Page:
A blood test taken shortly after a miscarriage would make it possible to determine the causes of this spontaneous termination of pregnancy. And above all to provide information allowing blood tests to be carried out in the long term, indicating risky situations.
- To identify the causes of a miscarriage, the mother’s blood is taken from the fifth week of pregnancy and shortly after a spontaneous termination of pregnancy.
- The DNA of the fetus is isolated, sequenced and analyzed to see if it carries a chromosomal abnormality, which is the case in approximately 50 to 60% of miscarriages.
- Thanks to this test, “doctors would be able to predict the risk of future miscarriages.”
One in ten women suffers a miscarriage. According to researchers at the University of Copenhagen (Denmark), it would be possible to prevent it with a simple blood test. A blood test taken just after a miscarriage could help to better understand the reasons that can lead to a termination of pregnancy. In a study, called “COPL” for “Copenhagen Pregnancy Loss”, scientists recruited 1,700 women who had lost their babies before the 22nd week of amenorrhea (about 5 months), and presenting an intrauterine pregnancy confirmed by ultrasound. .
Miscarriage: a blood test to find out if the fetus had a chromosomal abnormality
All participants underwent a blood test, already offered in Denmark after three miscarriages and only if these occurred after the tenth week of pregnancy. “Blood from the mother is drawn while the pregnancy tissue was still in situ or within 24 hours of the disappearance of the pregnancy tissue”, can we read in the works published in the journal The Lancet. Once the sample is taken from the fifth week of pregnancy and shortly after a miscarriage, the DNA of the fetus is isolated, sequenced and analyzed to see if it carries a chromosomal abnormality, which is the case in about 50 to 60% of spontaneous terminations of pregnancy.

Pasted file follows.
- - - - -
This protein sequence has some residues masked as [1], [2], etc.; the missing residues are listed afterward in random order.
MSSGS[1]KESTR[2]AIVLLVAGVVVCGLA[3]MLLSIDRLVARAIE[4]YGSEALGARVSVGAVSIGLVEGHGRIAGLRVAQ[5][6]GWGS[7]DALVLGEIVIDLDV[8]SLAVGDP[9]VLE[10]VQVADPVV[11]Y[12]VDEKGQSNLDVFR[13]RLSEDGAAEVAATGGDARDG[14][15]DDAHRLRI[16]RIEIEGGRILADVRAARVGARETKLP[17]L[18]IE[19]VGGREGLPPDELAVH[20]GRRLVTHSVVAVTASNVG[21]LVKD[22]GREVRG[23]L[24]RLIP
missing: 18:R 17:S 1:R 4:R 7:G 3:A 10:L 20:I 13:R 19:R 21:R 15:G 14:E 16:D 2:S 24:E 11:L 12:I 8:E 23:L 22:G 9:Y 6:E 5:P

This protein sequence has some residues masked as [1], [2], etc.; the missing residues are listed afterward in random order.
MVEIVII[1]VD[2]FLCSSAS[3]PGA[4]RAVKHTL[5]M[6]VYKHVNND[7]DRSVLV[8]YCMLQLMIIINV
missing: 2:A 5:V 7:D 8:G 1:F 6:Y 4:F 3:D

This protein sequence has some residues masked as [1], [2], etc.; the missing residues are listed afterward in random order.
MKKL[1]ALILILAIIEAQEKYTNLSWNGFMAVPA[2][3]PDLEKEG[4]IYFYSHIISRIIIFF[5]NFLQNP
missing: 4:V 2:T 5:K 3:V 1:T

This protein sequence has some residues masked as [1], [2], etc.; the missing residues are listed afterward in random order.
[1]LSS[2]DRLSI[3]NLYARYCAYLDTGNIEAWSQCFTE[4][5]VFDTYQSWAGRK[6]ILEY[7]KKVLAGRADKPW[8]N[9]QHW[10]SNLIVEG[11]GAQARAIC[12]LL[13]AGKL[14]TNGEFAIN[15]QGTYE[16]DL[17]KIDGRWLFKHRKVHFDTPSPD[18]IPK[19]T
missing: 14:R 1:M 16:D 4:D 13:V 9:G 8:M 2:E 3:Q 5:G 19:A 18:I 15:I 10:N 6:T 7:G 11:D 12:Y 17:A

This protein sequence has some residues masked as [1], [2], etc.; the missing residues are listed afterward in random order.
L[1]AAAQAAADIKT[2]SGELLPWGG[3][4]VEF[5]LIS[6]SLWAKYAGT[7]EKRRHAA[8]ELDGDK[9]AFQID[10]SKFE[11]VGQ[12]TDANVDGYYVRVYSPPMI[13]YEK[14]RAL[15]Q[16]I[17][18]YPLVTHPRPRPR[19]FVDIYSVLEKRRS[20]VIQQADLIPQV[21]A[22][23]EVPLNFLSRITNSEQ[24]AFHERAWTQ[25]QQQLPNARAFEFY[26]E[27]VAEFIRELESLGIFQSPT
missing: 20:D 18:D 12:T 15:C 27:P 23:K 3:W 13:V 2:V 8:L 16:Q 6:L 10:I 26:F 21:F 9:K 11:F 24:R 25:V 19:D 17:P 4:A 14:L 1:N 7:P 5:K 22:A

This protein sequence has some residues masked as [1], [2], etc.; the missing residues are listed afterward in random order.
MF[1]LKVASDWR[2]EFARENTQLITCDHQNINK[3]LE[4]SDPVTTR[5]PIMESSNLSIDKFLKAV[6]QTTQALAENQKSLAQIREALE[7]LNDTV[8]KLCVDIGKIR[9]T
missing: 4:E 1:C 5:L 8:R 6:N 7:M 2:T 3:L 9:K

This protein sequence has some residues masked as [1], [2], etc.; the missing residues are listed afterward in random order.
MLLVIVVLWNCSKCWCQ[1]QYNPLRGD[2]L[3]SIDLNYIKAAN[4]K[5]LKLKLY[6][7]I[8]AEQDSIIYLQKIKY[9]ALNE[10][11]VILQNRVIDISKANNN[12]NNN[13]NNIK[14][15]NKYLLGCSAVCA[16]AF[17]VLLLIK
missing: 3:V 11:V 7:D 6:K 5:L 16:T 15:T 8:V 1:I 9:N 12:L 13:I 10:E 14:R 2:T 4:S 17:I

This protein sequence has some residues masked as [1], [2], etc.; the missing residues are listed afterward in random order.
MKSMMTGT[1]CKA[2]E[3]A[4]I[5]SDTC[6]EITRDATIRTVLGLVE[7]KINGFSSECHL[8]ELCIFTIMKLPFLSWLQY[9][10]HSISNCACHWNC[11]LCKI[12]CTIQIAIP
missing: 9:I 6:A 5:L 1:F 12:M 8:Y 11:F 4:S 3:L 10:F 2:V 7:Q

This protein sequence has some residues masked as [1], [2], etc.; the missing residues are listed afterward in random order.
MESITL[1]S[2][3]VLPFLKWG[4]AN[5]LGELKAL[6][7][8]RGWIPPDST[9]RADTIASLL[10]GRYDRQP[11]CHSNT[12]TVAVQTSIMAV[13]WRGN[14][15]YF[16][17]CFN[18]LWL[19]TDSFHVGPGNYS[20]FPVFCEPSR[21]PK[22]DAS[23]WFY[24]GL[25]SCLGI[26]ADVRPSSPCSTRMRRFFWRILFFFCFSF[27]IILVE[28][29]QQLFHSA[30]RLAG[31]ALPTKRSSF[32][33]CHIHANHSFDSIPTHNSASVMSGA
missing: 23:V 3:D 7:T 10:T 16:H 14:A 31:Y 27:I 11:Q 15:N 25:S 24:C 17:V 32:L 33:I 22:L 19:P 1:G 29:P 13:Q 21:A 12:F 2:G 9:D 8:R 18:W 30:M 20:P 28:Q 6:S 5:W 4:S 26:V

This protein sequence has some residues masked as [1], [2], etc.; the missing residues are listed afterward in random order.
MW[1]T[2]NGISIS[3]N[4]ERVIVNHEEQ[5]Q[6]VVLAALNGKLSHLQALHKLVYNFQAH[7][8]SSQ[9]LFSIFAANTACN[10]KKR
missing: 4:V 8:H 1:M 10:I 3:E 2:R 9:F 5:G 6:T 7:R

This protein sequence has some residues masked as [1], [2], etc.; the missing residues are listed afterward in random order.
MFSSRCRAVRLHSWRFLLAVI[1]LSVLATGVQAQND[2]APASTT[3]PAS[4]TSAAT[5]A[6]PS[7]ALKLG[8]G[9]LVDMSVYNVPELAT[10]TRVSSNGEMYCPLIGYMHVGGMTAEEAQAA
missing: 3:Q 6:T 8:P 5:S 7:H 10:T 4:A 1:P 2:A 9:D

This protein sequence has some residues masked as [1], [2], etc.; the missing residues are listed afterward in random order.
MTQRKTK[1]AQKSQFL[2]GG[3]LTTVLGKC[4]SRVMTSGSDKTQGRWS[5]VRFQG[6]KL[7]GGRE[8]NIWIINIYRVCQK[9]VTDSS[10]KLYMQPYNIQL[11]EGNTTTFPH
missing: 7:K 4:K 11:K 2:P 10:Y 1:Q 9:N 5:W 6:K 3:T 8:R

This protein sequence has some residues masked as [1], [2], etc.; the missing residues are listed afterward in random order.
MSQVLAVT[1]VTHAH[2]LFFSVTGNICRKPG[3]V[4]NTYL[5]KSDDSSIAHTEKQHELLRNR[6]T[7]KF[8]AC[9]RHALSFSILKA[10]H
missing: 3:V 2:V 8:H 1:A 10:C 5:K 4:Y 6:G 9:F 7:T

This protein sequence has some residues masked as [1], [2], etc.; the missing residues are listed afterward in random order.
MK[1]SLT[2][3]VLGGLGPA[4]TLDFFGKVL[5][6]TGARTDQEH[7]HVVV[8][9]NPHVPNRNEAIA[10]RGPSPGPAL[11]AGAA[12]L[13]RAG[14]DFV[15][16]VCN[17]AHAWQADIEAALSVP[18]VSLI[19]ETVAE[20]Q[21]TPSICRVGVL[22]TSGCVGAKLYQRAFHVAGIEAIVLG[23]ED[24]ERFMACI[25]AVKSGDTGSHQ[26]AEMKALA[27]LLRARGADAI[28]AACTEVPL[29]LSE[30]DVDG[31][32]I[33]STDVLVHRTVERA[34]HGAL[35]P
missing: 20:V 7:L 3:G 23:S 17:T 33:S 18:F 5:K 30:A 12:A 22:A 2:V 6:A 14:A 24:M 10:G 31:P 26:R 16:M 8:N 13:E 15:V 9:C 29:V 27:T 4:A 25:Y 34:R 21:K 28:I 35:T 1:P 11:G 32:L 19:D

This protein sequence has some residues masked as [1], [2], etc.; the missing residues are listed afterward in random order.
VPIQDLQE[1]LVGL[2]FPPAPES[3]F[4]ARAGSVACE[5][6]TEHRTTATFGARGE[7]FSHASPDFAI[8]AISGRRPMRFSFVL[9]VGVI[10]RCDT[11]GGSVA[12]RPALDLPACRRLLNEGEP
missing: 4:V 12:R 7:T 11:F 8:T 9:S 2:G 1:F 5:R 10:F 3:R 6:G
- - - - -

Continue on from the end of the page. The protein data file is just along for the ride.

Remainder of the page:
Doctors will be able to ‘predict the risk of future miscarriages’
According to the authors, this technique makes it possible to precisely determine the cause of the termination of pregnancy, which is essential for implementing preventive measures and limiting the risk of recurrence. “Doctors would also be able to predict the risk of future miscarriages, by showing a DNA sample containing extra copies of chromosome 21, which is linked to Down syndrome,” explained Lene Werge, author of the work, in a statement.
Launched in 2020, the COPL project is still ongoing, which should help build a database on a wide range of diseases. “We will have a good database to properly answer questions about miscarriages, reproduction, but also women’s health in general,” said Henriette Svarre Nielsen, gynecologist and co-author of the study.